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Full-Text Articles in Law

When Congress Practices Medicine: How Congressional Legislation Of Medical Judgment May Infringe A Fundamental Right, Shannon L. Pedersen Jun 2013

When Congress Practices Medicine: How Congressional Legislation Of Medical Judgment May Infringe A Fundamental Right, Shannon L. Pedersen

Touro Law Review

No abstract provided.


With Liberty And Access For Some: The Aca's Disconnect For Women's Health, Nicole Huberfeld May 2013

With Liberty And Access For Some: The Aca's Disconnect For Women's Health, Nicole Huberfeld

Law Faculty Scholarly Articles

This Article will scrutinize the separation of abortion from other aspects of women's health through the vehicle of the Patient Protection and Affordable Care Act (ACA). Part I will examine briefly why the fragmented nature of American healthcare has facilitated the separation of abortion from women's health, despite the fact that abortion is a medically necessary procedure for many women. To that end, this Part will explore the disjointed history of access to medicine juxtaposed against the strangely non-woman-centric nature of the fundamental rights at play in reproductive health. Part II will provide an overview of the ACA to explain …


Where There Is A Right, There Must Be A Remedy (Even In Medicaid), Nicole Huberfeld Jan 2013

Where There Is A Right, There Must Be A Remedy (Even In Medicaid), Nicole Huberfeld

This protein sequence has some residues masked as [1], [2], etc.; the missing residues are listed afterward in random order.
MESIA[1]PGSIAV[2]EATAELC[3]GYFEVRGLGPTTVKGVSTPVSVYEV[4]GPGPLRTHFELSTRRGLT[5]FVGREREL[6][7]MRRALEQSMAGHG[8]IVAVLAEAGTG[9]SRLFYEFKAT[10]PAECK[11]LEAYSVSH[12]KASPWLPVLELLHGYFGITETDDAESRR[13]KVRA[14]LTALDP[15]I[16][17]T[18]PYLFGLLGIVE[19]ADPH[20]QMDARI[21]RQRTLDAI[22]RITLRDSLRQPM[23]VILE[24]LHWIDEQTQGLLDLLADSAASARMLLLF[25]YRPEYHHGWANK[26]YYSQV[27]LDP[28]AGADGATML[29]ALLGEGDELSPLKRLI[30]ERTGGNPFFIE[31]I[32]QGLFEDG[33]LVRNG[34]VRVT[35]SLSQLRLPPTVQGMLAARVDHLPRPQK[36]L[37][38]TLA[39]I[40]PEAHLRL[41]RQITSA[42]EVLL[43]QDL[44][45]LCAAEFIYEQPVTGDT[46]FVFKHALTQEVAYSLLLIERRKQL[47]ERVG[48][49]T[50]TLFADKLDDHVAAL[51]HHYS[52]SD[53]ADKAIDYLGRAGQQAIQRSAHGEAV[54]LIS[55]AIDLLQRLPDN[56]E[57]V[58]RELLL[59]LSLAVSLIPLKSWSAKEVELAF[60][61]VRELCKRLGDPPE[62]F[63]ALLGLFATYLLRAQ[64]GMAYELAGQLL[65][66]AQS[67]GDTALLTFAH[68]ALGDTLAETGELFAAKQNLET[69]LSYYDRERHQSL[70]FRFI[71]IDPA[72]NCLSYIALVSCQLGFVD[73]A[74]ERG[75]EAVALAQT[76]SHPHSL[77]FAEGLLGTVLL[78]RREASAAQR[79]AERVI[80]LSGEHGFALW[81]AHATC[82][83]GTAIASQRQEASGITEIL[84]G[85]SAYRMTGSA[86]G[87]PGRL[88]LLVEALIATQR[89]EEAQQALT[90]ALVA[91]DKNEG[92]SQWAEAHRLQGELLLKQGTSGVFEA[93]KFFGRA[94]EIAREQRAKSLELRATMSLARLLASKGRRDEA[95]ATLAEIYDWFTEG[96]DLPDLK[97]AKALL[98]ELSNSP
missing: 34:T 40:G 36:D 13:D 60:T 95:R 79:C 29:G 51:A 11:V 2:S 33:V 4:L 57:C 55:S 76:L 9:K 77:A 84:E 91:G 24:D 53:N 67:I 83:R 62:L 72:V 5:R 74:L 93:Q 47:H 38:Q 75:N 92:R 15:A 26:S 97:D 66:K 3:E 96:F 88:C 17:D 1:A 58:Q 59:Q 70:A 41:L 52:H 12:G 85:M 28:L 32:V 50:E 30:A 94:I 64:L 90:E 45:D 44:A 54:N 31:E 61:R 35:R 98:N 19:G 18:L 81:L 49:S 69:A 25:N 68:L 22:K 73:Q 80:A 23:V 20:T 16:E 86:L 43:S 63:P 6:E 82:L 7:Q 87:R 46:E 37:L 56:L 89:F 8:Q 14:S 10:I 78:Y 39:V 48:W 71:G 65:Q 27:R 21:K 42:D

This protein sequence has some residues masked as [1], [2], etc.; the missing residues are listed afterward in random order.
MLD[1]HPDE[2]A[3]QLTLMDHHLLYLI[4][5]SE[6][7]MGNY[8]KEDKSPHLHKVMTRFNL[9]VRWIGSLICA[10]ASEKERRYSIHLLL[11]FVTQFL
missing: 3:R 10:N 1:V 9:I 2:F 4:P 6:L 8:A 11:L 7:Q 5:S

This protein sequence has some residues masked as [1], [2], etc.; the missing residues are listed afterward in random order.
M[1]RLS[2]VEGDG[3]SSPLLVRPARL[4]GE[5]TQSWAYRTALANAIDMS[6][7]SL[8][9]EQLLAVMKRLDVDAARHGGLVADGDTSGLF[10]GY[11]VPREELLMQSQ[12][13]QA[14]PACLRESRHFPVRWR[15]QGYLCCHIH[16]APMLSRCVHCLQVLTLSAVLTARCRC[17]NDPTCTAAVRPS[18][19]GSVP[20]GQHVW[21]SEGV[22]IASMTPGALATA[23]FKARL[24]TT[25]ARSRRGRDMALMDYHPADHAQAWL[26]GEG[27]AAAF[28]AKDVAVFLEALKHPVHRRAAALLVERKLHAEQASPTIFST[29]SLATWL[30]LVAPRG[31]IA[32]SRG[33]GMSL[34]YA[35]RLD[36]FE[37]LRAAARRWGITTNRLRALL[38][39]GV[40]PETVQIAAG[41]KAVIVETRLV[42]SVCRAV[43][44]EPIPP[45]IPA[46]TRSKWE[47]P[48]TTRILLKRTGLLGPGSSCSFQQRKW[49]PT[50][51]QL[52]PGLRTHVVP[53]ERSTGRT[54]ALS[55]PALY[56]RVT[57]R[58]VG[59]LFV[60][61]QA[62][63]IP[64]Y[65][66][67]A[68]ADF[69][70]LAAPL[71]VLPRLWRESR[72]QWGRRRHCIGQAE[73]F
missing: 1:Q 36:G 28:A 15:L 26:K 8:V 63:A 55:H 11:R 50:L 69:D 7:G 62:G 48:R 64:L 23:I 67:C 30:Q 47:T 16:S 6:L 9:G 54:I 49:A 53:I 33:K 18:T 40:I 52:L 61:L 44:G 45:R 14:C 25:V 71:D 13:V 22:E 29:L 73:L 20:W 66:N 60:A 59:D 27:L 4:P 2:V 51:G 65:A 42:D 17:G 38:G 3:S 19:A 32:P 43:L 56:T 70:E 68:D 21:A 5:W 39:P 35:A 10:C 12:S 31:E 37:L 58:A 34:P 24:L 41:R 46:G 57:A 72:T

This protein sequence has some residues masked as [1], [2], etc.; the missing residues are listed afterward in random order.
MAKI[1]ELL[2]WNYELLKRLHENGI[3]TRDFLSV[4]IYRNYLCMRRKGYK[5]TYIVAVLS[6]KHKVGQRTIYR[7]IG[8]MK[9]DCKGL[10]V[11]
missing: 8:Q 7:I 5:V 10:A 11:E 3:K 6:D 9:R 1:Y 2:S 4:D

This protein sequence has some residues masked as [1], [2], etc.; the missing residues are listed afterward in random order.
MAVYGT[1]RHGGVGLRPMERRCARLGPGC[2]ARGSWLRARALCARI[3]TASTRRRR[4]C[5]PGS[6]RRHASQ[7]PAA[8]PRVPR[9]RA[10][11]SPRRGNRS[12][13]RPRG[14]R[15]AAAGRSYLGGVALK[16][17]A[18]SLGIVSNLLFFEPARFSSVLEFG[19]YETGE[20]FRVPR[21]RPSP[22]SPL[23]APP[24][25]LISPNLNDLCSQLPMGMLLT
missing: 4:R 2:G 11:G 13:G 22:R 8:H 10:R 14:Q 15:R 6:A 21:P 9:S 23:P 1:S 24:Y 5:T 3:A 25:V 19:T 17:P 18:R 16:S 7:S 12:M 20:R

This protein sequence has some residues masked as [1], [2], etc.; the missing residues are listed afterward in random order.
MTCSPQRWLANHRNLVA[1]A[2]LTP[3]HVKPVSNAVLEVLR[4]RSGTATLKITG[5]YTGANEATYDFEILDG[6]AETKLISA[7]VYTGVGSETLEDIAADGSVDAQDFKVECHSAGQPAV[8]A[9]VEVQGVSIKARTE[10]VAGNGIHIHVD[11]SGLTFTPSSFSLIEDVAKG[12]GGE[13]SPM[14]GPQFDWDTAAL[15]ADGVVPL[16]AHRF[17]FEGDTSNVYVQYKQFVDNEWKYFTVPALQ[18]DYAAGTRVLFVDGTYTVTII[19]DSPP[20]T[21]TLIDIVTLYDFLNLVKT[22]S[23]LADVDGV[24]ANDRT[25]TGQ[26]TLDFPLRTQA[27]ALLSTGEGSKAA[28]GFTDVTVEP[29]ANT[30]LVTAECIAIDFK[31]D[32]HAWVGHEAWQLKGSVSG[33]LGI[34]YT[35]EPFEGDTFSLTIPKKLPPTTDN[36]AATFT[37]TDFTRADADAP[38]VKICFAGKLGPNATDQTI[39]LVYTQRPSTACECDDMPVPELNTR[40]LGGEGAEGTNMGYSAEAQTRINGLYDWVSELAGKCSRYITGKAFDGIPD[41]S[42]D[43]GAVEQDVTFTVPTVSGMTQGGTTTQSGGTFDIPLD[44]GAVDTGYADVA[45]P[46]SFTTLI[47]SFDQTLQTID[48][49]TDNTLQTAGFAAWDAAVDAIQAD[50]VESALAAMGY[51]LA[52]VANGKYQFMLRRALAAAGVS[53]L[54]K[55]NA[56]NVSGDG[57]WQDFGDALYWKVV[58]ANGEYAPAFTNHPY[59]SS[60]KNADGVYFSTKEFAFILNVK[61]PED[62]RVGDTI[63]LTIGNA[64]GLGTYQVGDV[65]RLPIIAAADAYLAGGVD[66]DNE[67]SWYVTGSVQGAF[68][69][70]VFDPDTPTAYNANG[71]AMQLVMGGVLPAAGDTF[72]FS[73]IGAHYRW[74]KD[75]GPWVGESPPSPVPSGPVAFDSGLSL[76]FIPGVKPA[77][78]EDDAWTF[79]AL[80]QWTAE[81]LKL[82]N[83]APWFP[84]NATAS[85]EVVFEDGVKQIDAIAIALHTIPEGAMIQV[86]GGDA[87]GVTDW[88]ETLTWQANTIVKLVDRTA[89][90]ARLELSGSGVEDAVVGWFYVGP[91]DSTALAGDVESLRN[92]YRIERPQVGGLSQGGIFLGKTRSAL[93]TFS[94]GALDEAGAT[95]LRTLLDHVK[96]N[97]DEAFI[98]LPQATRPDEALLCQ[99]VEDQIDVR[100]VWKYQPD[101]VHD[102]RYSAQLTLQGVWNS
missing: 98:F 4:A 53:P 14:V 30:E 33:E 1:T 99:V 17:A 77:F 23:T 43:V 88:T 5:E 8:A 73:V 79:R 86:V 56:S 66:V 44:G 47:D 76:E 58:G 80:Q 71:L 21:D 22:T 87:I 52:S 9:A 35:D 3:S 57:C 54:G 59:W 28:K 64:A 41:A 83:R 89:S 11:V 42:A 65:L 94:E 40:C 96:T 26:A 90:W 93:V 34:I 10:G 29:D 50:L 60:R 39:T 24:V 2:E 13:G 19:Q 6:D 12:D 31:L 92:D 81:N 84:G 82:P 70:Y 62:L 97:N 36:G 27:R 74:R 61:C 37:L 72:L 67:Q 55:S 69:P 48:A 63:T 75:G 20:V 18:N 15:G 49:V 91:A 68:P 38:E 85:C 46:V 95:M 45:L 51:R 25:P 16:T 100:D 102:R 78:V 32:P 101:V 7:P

Law Faculty Scholarly Articles

This Article will explore the power struggle that Medicaid invites and its potential elevation due to the pressures that will follow the Patient Protection and Affordable Care Act’s (ACA) expansion. Part I of this Article will describe the three phases of private enforcement litigation and how they have affected Medicaid reimbursement rates. This Part also will highlight the deceptive stability that has taken root in the lower federal courts by describing the recent state attempts to end private enforcement actions. The first Part will conclude by briefly considering the nature of the federalism arguments that states are making. Part II …


Plunging Into Endless Difficulties: Medicaid And Coercion In National Federation Of Independent Business V. Sebelius, Nicole Huberfeld, Elizabeth Weeks Leonard, Kevin Outterson Jan 2013

Plunging Into Endless Difficulties: Medicaid And Coercion In National Federation Of Independent Business V. Sebelius, Nicole Huberfeld, Elizabeth Weeks Leonard, Kevin Outterson

Law Faculty Scholarly Articles

Until the 2011 Term, no Supreme Court decision since the New Deal had struck down an act of Congress as exceeding the federal spending power. The question of unconstitutionally coercive conditions was also novel. Indeed, no federal court had ever found any legislation to be an unconstitutionally coercive exercise of the spending power until the Court decided National Federation of Independent Business v. Sebelius (NFIB) on June 28, 2012. This Article proceeds as follows: Part I discusses the Affordable Care Act's Medicaid expansion in the context of the history and purpose of the Medicaid Act, paying particular attention to facts …


Bedside Bureaucrats: Why Medicare Reform Hasn't Worked, Nicholas Bagley Jan 2013

Bedside Bureaucrats: Why Medicare Reform Hasn't Worked, Nicholas Bagley

Articles

Notwithstanding its obvious importance, Medicare is almost invisible in the legal literature. Part of the reason is that administrative law scholars typically train their attention on the sources of external control over agencies’ exercise of the vast discretion that Congress so often delegates to them. Medicare’s administrators, however, wield considerably less policy discretion than the agencies that feature prominently in the legal commentary. Traditional administrative law thus yields slim insight into Medicare’s operation. But questions about external control do not—or at least they should not—exhaust the field. An old and often disregarded tradition in administrative law focuses not on external …